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2008-04-12 02:31:51

World Poker Tour's Stock (WPTE) Dying a Slow and Painful Death



world poker tour stock - wpte - graph and wpt logo

Can anything resuscitate the rapidly withering stock of the World Poker Tour?

The stock, WPTE (listed on the Nasdaq), is currently trading at just $1.53. This gives the entire company a valuation of $31.35 million dollars.

This is a far cry from this time last year, when the stock was trading at around $5.50.

Just three years ago, the stock was trading north of $20 and had a valuation in excess of $400 million dollars.

WPTE hit an all-time high of $29.50 in July of 2005, when news of a possible $700 million bid, led by Doyle Brunson, hit the news. The bid later lapsed as the World Poker Tour was unable to determine the credibility of the offer. Complicating matters further at the time was the fact that the law firm representing Brunson and his "group of investors", Goodman and Chesnoff, removed themselves from the proceedings. The "bid" fizzled out. Anyways, this marked the all-time high for WPTE, and the stock has been heading downhill ever since.

The worst part of all (for WPTE management) is that no one seems to care about the stock. The stock had just 4,500 shares of volume today, and hasn't traded more than 10k shares in the past two weeks. This is a far cry from 2005, when the stock would easily average more than 300k shares of volume per day. There are no "big" analysts covering the stock, and investors couldn't seem to care less. WPTE seems to be marching towards penny stock status, and the company isn't doing much to help with its declining revenues and consistent quarterly losses.

How did it come to this? How did the company go from being worth nearly a half a billion dollars to just over $30 million in three years?

1. Increased Competition. The initial success of the World Poker Tour on TV has proven to be its own undoing. Our television sets have been flooded with new poker programming over the last couple of years (High Stakes Poker, Poker After Dark, etc. etc.) This has created a glut of poker shows and the World Poker Tour has found itself lost in a sea of rival poker programming.

2. Real-time Reporting. With many sites such as Cardplayer and Pokernews giving their readers a real-time, hand for hand breakdown of the WPT tournaments, many casual poker fans already know the outcomes of the WPT tournaments before they are even aired on TV. If you already know the winner and if you already know the outcomes of the major hands at the final table, then really what incentive do you have to watch the show? Most people would rather watch High Stakes Poker or even Poker After Dark, where the outcomes are not typically known to viewers beforehand.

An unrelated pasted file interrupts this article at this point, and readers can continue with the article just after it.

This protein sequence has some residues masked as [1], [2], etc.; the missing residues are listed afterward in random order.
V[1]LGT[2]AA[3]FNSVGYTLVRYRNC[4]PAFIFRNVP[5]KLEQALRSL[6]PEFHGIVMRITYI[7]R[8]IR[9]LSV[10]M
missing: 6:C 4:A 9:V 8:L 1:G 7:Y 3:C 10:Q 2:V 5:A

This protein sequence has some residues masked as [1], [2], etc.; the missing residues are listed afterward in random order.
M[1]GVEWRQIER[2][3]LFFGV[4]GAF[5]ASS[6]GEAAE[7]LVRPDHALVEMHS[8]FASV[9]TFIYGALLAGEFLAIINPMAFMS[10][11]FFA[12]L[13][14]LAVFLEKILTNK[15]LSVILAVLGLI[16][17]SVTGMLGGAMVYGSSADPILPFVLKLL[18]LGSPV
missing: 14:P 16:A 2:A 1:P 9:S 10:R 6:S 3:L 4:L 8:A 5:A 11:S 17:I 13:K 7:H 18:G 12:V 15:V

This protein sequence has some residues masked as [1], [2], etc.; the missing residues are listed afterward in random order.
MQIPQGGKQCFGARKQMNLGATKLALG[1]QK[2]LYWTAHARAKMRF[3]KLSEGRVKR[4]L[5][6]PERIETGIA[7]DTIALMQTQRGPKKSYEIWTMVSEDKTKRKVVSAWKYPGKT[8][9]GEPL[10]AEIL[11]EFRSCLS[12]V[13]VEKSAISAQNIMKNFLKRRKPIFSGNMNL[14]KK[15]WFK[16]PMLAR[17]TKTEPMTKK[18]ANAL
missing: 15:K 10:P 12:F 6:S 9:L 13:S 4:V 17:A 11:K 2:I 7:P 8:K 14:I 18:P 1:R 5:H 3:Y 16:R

3. The poker "boom" has tapered off. Poker is still extremely popular, but it's not the phenomenon that it was back in 2003-2005.

4. Their online gaming business has not worked out. According to their most recent annual report, the WPT generated just $1.1 million dollars in revenues for the year ended December 30, 2007 from their online gaming business. The thing is these are their gross gaming revenues, and don't include the costs incurred by the host of their gaming software, Cryptologic. Cryptologic is entitled to certain minimum revenue guarantees under the agreement, and apparently as of the end of 2007, the World Poker Tour had a shortfall of $183k which will be taken out of future settlements from Cryptologic. Basically the gist of this is that the WPT is making peanuts from their online gaming business. You would think that with their brand recogntion, they would be able to make much more from their online gaming operations, but this has not been the case at all.

5. Lower Licensing Fees. The World Poker Tour recently moved to the Game Show Network for season six of their show. In season five, the company made an average of $477,000 per episode from their agreement with The Travel Channel. In season six, the company has announced that the GSN will be paying them $300,000 per episode.

Can the World Poker Tour's stock recover? And if so, what will be the catalyst for their stock moving higher? I have a hard time figuring what the WPT could do to re-invigorate their company. Will the company's stock continue to wither away or will it mount a comeback?


Filed Under: Random Poker News





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